How Not To Sabotage Your Recruitment Efforts
Great teams are not built in one day or even one week! It takes a lot of effort to hire your greatest non replicable assets – you employees! Bad hire can cost you as much as 30% of the employee’s salary, so getting it right is crucial for the success of your enterprise. ActionCOACH Milind Bibikar has been mentoring entrepreneurs build effective teams and successful businesses for more than three years. In this interview, he explodes some myths about recruitment and discusses factors influencing the success of hiring program such as Job descriptions, selection, sourcing and interviews.
Sabotaging is a strong word. Please explain what you mean by sabotaging recruitment efforts?
Over the years I have noticed a pattern when it comes to hiring decisions in SMEs. First of all recruitment becomes a high priority only when it’s a do or die situation and it’s an emergency. So with no time to lose, the obvious step is to release advertisements in the popular media, followed by interviewing candidates who match the JD. Result – selecting an average candidate who matched the skills and experience. In my view, this is a tunnel vision as it does not really find the best person for the job and is destined to fail. In effect you are planning your downfall without knowing it.
So what is the first step to hiring the right person in the best possible way?
It’s quite simple! You don’t wait for crisis to hire, you start planning for it much earlier as in during manpower planning & forecasting. Recruitment has to be aligned to company’s growth plans.
So once you know you have to hire, do you advertise the positions?
No! You prepare a detailed Job Description using these steps.
- Title –Decide the job title. Title will decide the hierarchy, reporting & role.
- Duties – what does the position entail in terms tasks, activities, deliverables. Use percentages to define what will be the main responsibilities e.g. 80% account management 20% team management.
- Ideal person – define the skills, competencies, experience level needed to be successful in this position as well as attitudes, attributes, personality traits the position would demand. Psychometric tests, MBTI, DISC, Job –FIT scores are some tools that can help in this.
- Relationships – what will be working and reporting relationships with other positions in the organization for this position?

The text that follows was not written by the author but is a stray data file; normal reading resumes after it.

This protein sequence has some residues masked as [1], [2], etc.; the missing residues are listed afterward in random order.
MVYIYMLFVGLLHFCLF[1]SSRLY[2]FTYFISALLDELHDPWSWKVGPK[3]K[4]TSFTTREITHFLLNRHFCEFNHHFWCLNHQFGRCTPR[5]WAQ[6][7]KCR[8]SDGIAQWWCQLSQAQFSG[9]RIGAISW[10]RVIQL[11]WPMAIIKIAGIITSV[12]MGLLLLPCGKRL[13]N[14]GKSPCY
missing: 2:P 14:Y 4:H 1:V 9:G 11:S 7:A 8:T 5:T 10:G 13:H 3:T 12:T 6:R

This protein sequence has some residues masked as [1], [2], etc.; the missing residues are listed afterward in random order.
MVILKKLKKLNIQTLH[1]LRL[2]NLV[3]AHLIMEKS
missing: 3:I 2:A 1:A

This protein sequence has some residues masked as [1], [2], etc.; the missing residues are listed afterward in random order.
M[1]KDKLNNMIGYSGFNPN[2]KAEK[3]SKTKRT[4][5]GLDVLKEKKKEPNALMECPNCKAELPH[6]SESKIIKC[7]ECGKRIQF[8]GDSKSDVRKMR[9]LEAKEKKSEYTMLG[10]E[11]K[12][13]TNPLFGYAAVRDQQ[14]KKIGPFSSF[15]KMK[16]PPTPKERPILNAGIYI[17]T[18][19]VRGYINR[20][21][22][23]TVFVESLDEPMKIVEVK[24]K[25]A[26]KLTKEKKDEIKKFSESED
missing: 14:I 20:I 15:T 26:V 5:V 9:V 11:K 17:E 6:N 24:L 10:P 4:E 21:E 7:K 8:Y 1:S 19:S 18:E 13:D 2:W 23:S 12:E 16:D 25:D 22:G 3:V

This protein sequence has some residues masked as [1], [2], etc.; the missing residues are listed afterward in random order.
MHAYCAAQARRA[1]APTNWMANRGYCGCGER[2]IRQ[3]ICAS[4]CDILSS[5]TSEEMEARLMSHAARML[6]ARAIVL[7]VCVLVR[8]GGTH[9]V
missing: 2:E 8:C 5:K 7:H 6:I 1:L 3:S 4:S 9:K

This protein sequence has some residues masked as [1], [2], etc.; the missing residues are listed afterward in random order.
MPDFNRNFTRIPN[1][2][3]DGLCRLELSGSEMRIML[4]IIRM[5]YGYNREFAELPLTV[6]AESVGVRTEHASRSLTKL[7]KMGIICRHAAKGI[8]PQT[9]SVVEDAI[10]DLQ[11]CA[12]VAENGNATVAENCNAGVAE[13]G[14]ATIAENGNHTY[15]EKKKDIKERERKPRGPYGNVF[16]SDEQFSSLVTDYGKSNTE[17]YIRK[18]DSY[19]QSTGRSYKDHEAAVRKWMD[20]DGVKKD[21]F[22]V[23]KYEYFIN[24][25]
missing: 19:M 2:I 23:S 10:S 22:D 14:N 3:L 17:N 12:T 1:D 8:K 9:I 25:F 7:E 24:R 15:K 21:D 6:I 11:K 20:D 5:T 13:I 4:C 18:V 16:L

- Work out a range of salary rather than defining a number for greater flexibility.
That is a useful tip. Another challenge in recruitment is sourcing the best candidates in the least amount of time. What do you suggest?
Tap your best sources, which in this case are your employees. Referral programs with cash incentives work brilliantly in getting good referrals. Adverts should be creative, intelligent and showcase the company as a great place to work rather than just giving information on positions. You can also retain number of recruitment agencies to help you.
Responses to adverts are usually overwhelming because just about everyone responds. Screening resumes is a colossal effort– it’s akin to searching for a needle in haystack. What are your suggestions to tackle this?
Yes I agree. So change the way you work – don’t select but DE-SELECT. Here is how you can do it –
- Define a specific process or elimination criteria at the early stage
- Invite resumes in a specific format to highlight your requirements
- Prepare a set of questions which automatically eliminate those who don’t match your requirements
- Ask for video or audio introduction if applicable
- Prepare online tests; ask for presentation or case study /problem to be solved so you know the capabilities before you invest your or your team’s time.
Lot of job portals have this screening facility which help you De –select to select.
Interviews are crucial touch points in the entire process. A poorly managed interview can affect candidate‘s decision as well as company’s reputation. What are your views on conducting interviews?
Personal interviews are great way to connect with candidates and create positive first impressions. It’s important to prepare for the interview for successful outcome. Here are some tips –
- Review the resume well and make notes on sections you want to know more about.
- Compare the experience and the JD and prepare questions on skills and experience you require.
- List out questions /situations which can help you get an insight into the person’s attitude, motivation, values so you know if the candidate fits into your company culture.
- Makes notes of your first impression and insights on the candidate. It’s very easy to forget it.
Milind, thank you so much for demystifying recruitment success criteria for SMEs. These insights will help to streamline the process and make it more effective.
But here is a thought -Why not start by calculating the overall ROI on recruitment in terms of cost for each hire, replacement, infrastructure, onboarding and training besides the hourly cost of the resources involved in selecting every new hire, so that you know your starting point? After all good candidates are off market in just ten days and you need to work smart to hire right.
The tips we share are a small part of what we do at our coaching sessions.
If you’d like to take the whole framework and install it in your business, then do drop an email at [email protected] with the subject line “Scale Session” and we’ll reach out to you with all the details quickly.